By Lindsey Rhoades
By Chaz Kangas
By Ben Westhoff and Sarah Purkrabek
By Jena Ardell
By Jesse Sendejas Jr.
By Katherine Turman
By Steve Weinstein
By Araceli Cruz
Summer '97, Jamaica: On a starless country night so dark you can't see your hand in front of your face, IRIE-FM is taking a straight run through Sizzla's urgent faxes from the Black struggle's front lines. Parsed into intricate fugues, his husky, keening voice spirals out into the dense air. On the other side of the island, a jeep headed back to town from Hellshire Beach is tuned to the debut single from the latest singing Marley. Ky-Mani, the one who grew in Miami, is working the same borderline between a singer's melodic elasticity and a reggae rapper's rhythmic acuity for "Dear Dad," his mingled statement of identity and loss.
Unlike punany-obsessed dancehall dons, today's reggae "culture" men veer between a spliffed-out dream of One LoveOne Heart world rule and the narrow, fossilized insularity of an old lady in the Cotswolds. Ky-Mani, son of Bob, and Sizzla, child of a tropical ghetto, stand at either end of that spectrum, lone and contradictory points of interest in an otherwise dull reggaescape. That Sizzla could lick a riddim like no one else was evident as early as '94's "Black and Comely," his combination with singer Mikey General. Turning out the Bible's Song of Solomon with the coarse, spine-tingling chant "I and I a raw African," the 18-year-old foreshadowed a Sizzla rapture that would sweep both the island and reggae's global outposts.
With '95's Burning, released by his home Xterminator crew/label, the young Warrior for the King sprang the catch on the revolving door of the deejay's singsong. Driving the rhythm with sinewy incantations a near erotic display of mic skill he skirted the stale "mash down Babylon""Haile Selassie" references so rife in contemporary reggae. Despite his Jah focus, Sizzla's lyrical science sounded a new alarm. Praise Ye Jah on Xterminator and Black Woman and Child on Brickwall Sizzla's best albums were released simultaneously during the rapture's '97 peak. But his Xterminator ties were fraying, and he was moving more with the controversial House of David posse, headed by Capleton, an even fiercer born-again Rasta general. The duo's searing live shows reggae's most thrilling in years clashed profoundly with blunt, holier-than-thou between-song diatribes against Christians, white people, batty men (of course), and anyone else representing for the shitstem; that is, anyone not falling within the duo's hairbreadth definition of a righteous liver. Between late '98 and early summer '99, he's dropped three more "dueling" albums here and a fourth in the U.K. a suicidal career strategy, as Xterminator/VP's Freedom Cry was cut short by Brickwall/AO!'s Good Ways and, in England, by Kalonji (Jetstar), which are about to be flopped by the imminent release of Xterminator/Greensleeves' Royal Son of Ethiopia.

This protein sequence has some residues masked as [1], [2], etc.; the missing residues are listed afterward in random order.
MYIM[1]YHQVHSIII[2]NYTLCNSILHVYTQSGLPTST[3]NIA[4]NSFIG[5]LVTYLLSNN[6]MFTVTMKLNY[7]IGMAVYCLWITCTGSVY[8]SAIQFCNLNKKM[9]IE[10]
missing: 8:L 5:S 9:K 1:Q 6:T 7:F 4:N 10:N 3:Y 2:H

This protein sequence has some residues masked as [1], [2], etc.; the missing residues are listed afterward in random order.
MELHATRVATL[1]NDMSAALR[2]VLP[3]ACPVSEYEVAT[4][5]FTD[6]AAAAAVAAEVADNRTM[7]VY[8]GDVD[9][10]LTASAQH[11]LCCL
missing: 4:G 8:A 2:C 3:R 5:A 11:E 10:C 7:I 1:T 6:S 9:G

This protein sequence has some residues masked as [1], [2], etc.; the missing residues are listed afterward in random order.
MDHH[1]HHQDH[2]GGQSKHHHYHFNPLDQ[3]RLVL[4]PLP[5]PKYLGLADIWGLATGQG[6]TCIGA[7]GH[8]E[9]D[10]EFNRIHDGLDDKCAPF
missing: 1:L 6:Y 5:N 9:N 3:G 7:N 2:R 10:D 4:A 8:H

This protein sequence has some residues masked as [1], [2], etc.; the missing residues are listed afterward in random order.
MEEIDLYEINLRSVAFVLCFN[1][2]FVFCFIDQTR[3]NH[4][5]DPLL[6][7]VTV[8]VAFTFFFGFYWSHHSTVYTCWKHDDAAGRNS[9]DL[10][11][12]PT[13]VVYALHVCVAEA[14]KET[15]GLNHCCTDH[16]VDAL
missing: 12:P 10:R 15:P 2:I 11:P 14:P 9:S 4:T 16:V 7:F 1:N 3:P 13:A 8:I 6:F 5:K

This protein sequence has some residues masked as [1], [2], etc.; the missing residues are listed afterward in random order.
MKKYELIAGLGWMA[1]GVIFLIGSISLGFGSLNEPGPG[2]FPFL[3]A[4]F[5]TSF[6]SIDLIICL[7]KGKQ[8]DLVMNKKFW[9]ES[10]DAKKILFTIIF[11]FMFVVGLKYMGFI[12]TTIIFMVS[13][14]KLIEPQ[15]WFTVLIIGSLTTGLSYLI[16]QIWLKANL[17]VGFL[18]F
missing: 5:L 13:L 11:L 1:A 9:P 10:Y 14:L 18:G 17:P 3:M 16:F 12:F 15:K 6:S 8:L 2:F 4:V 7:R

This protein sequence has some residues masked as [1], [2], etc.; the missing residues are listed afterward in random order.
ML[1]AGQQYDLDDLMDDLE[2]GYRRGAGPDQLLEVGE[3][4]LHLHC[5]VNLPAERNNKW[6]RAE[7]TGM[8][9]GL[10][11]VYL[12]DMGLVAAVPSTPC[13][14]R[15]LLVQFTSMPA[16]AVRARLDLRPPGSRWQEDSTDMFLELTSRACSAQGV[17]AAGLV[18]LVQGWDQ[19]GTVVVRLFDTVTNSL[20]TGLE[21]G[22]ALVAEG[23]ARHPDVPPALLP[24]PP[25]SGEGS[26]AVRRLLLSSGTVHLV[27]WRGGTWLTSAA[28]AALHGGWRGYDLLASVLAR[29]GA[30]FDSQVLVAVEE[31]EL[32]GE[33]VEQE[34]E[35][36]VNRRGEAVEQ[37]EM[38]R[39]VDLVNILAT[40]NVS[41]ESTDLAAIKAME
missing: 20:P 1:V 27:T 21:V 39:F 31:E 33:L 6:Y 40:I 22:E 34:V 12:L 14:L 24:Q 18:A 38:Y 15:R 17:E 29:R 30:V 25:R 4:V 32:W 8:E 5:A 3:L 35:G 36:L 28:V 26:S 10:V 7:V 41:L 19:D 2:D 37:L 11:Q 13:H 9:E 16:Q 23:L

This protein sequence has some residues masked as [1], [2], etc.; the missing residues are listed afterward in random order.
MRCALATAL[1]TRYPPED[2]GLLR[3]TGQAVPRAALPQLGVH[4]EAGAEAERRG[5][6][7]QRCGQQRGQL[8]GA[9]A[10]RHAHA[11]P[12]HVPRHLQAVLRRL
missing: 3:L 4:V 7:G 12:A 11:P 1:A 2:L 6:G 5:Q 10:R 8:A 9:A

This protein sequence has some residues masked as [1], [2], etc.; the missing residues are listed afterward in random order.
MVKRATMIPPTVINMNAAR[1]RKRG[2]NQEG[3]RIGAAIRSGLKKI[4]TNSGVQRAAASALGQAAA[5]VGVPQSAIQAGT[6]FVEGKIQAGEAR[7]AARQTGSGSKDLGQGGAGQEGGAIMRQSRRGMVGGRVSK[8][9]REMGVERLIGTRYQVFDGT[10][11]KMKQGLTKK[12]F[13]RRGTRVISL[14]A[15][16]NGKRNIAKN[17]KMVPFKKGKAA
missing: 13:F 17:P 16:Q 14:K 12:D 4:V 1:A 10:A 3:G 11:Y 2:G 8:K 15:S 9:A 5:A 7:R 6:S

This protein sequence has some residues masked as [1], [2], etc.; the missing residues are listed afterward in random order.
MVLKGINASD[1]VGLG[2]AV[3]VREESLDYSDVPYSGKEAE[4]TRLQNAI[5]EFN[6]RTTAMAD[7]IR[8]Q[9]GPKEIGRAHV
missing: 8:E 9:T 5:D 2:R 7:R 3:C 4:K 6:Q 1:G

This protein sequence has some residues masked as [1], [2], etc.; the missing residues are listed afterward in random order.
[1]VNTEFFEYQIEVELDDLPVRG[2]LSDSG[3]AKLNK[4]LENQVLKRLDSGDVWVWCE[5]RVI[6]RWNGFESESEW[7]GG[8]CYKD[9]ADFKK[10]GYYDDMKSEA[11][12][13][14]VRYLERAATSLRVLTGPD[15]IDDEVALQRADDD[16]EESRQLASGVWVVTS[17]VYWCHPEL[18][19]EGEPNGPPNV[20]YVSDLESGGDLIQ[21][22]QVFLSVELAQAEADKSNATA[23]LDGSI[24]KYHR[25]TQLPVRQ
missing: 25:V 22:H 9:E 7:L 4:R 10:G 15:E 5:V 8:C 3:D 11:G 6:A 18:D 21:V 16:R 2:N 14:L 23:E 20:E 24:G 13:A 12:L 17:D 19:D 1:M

While Sizzla was busy supersaturating his market and defying popular ideals of reggae heroism, the release date of Ky-Mani's The Journey exec-produced by Clifton "Specialist" Dillon, the manager behind Shabba Ranks and Patra's 15 minutes of mainstream fame was repeatedly postponed, thereby upping the album's buzz. Reggaeheads had heard that trademark Marley voice 'nuff-'nuff times; could this latest scion actually do something original with it? Journey retreads the truth-rights-justice themes the sort of warm, fuzzy pleas for brotherly love that are as easy to ridicule as they're hard to refute but with Ky-Mani's edgy B-bwoy difference. Bouncing hard over the tracks like a rough riddim-rider should, Ky-Mani's vocals are neither smooth nor lustrous. Unlike his money-cushioned, Jamaica-raised siblings, Ky-Mani, like Sizzla, radiates the breaking eloquence of an inner-city, back-to-the-wall roots man whether American, Jamerican, or Jamaican. In the end, the same Old TestamentGarveyite consciousness informs Sizzla and Ky-Mani, and if the former had made the right moves, he'd already be where the latter seems headed, toward American urban and college radio playlists. Big bro Ziggy got the white college kids and alt rockers by following (thus far he's in a hip hop mode nowadays) in Bob's giant steps. Ky-Mani will have the white alt audience, too, but he's also The Family's most likely candidate to win the historically elusive American urban massive. Taking his stance a little further into reggae singers' turf than does Sizzla, Ky-Mani busts out from there, recasting the "one drop" and Daddy's Message into dance and r&bhip hop molds without losing that reggae-raw appeal.
And, as far as anyone knows yet, without shooting his entire wad. In just four short years, Sizzla has released seven sets, one more than the six albums industry savants decree as any artist's limit; plus the pedestal is crumbling beneath him. Ky-Mani's insurance is The Family and a savvy label. Sizzla's got the niche he's carved for himself in reggae's hall of fame one heavily populated with impoverished, still youthful "vintage" stars but that won't ensure that 10 years from now he'll have the coin to buy himself a next set of trousers. Then again, that slight, doe-eyed 18-year-old I mistook five years ago for his producermanager's yard boy has yet to unleash his euphoric tenor a singing voice as blazing as his chanting.